Nearly all submersible pressure transducers are capable of providing accurate results for short-term studies (such as aquifer tests or slug tests) but as the study duration increases, the chance of sensor failure and the amount of zero drift increases. Purchasing more expensive sensors, engineered to withstand the added demands of long-term deployment, may be necessary. Sensor maintenance and recalibration also becomes a consideration when designing a long-term data-collection effort.
For long-term investigations, the data logger and power-supply systems need more attention and protection. It may be necessary to recondition and recalibrate the data logger occasionally or to house it in a dry environment to prevent failure of components due to long-term exposure to moisture. Sensor cables may need to be protected with tubing or pipe to prevent long-term damage from ultraviolet radiation, physical weathering, exposure to ozone, or vandalism.
System reliability is among the most important considerations when designing a water-level monitoring system to be operated over a long duration. Redundancy, designed into the system so a partial failure will not result in complete loss of data, can range from multiple sensors in the same borehole connected to one data logger, to two or three completely separate systems logging water-level fluctuations in the same well. If a high degree of reliability is important, the study should be budgeted to provide early warning of system problems and fast access to replacement components to minimize down time.
Many manufacturers use terms such as mean time between failure and reliability to present durability information on their products. Mean time between failure is most commonly defined as the total time that a number of sensors operate, divided by the number of sensors that fail during the operational period. Reliability is the probability that an item will perform its intended function for a specified interval under stated conditions. Specified interval refers to the length of the study or test. Stated conditions refer to the operational environment—weather, humidity, temperature, and electromagnetic interference. Most of the time, the specified interval or the stated conditions supplied by the manufacturer are not the same as those of the hydrologic investigation. Also, reliability specifications usually refer to a single component of what commonly is a multiple-component system. For example, a pressure transducer may have one stated reliability and a data logger may have a different stated reliability, and the reliability of the combination of the two components (the system reliability) will be different from either of the reliabilities of the individual components. Most of the time, the overall system reliability will approximate the reliability of the least-reliable component.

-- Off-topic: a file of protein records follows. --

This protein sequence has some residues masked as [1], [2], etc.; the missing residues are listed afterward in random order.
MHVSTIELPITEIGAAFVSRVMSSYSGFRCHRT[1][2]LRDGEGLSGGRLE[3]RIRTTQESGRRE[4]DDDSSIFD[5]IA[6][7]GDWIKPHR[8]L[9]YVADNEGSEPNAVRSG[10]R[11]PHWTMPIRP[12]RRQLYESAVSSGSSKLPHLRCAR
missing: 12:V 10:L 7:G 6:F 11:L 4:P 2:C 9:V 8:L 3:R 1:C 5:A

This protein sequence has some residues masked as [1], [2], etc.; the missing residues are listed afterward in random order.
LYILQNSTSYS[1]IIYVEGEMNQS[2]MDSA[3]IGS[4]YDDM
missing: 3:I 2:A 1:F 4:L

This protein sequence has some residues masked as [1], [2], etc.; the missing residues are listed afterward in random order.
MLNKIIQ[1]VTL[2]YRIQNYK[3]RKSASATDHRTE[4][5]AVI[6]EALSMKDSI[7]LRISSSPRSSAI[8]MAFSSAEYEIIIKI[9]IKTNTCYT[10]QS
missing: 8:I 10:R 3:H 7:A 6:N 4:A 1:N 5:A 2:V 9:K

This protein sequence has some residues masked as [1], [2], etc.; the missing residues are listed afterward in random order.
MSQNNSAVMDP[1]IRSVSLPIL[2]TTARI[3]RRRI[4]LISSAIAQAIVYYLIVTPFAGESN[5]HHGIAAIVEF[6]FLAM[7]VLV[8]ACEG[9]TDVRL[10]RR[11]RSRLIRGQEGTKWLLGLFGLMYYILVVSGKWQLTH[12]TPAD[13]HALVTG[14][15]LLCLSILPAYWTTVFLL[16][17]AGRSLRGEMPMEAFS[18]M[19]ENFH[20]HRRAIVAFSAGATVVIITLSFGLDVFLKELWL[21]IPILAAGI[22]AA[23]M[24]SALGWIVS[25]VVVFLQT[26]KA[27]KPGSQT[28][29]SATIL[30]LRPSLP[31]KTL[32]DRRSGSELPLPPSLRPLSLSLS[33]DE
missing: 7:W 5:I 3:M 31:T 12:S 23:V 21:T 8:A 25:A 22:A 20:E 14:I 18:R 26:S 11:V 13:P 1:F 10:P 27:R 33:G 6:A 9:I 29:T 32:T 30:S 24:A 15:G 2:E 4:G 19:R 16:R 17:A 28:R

Systems of pressure transducers, data loggers, cables and other supporting equipment used for sensing and recording water levels in wells should be sufficiently accurate to meet the needs of most ground-water projects of the USGS. The following have been suggested as standards: a water-level sensing and recording system should be capable of performing within a measurement error of + or – 0.01 ft. for most water-level measurement applications. For the case of large changes in water level (for example, during aquifer tests), this measurement error may not be achievable, and an accuracy of 0.1 percent of the expected range in water-level fluctuation is acceptable. Where the depth to water is greater than 100 ft, an accuracy of 0.01 percent of the estimated depth to water is generally acceptable. In summary, the measurement error and accuracy standard for most situations are 0.01 ft, 0.1 percent of range in water-level fluctuation, or 0.01 percent of depth to water above or below a measuring point, whichever is least restrictive.